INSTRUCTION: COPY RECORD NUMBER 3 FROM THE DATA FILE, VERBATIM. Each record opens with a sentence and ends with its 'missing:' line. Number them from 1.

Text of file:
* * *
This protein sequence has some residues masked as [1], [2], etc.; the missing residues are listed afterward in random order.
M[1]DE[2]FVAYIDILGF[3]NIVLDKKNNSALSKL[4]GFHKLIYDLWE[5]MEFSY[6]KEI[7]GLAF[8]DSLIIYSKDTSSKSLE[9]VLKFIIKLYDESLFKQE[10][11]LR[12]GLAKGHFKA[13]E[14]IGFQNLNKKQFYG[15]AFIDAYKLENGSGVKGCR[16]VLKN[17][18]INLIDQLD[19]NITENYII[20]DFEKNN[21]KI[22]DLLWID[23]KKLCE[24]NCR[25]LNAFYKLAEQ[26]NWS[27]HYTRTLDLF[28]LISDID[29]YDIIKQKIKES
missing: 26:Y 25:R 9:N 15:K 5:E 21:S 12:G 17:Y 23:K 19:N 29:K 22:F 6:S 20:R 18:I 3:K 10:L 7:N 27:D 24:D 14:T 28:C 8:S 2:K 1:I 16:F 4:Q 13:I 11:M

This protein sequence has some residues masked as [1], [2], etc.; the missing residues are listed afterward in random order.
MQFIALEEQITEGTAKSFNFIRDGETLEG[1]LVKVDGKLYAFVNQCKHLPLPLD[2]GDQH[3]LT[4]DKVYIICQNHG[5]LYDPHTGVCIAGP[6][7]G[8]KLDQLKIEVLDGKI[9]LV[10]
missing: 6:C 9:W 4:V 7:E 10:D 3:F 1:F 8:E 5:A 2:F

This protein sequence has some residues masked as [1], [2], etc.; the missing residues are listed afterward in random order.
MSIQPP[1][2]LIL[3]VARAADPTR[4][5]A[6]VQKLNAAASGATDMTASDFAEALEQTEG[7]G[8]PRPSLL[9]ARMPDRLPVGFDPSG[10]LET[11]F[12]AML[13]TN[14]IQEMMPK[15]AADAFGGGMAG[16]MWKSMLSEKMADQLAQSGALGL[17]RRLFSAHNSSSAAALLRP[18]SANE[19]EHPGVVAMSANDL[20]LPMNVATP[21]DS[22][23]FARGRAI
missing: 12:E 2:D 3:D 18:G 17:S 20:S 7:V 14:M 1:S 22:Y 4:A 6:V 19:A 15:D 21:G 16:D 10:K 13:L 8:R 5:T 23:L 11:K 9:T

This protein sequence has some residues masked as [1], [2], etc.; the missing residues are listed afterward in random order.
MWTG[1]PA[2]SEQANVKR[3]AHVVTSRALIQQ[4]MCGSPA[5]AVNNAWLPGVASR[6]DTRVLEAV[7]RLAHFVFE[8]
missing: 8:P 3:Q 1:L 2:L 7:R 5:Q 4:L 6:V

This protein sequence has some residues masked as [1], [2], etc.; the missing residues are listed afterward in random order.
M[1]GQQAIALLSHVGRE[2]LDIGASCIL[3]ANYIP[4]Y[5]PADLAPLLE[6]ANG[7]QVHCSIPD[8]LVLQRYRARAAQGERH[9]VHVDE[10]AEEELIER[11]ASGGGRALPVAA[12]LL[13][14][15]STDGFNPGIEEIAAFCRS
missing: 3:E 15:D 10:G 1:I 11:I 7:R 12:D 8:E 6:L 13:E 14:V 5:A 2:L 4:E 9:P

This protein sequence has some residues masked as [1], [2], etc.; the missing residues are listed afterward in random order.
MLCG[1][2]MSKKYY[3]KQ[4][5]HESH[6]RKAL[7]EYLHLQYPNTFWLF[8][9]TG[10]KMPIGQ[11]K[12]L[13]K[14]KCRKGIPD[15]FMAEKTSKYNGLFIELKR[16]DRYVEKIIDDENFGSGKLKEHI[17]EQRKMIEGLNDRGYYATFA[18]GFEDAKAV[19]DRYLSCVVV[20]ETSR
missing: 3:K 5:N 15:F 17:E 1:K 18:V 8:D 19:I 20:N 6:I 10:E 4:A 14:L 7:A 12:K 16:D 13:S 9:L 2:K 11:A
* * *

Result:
This protein sequence has some residues masked as [1], [2], etc.; the missing residues are listed afterward in random order.
MSIQPP[1][2]LIL[3]VARAADPTR[4][5]A[6]VQKLNAAASGATDMTASDFAEALEQTEG[7]G[8]PRPSLL[9]ARMPDRLPVGFDPSG[10]LET[11]F[12]AML[13]TN[14]IQEMMPK[15]AADAFGGGMAG[16]MWKSMLSEKMADQLAQSGALGL[17]RRLFSAHNSSSAAALLRP[18]SANE[19]EHPGVVAMSANDL[20]LPMNVATP[21]DS[22][23]FARGRAI
missing: 12:E 2:D 3:D 18:G 17:S 20:S 7:V 14:M 1:S 22:Y 4:A 6:V 19:A 15:D 21:G 16:D 10:K 13:L 8:R 5:T 23:L 11:K 9:T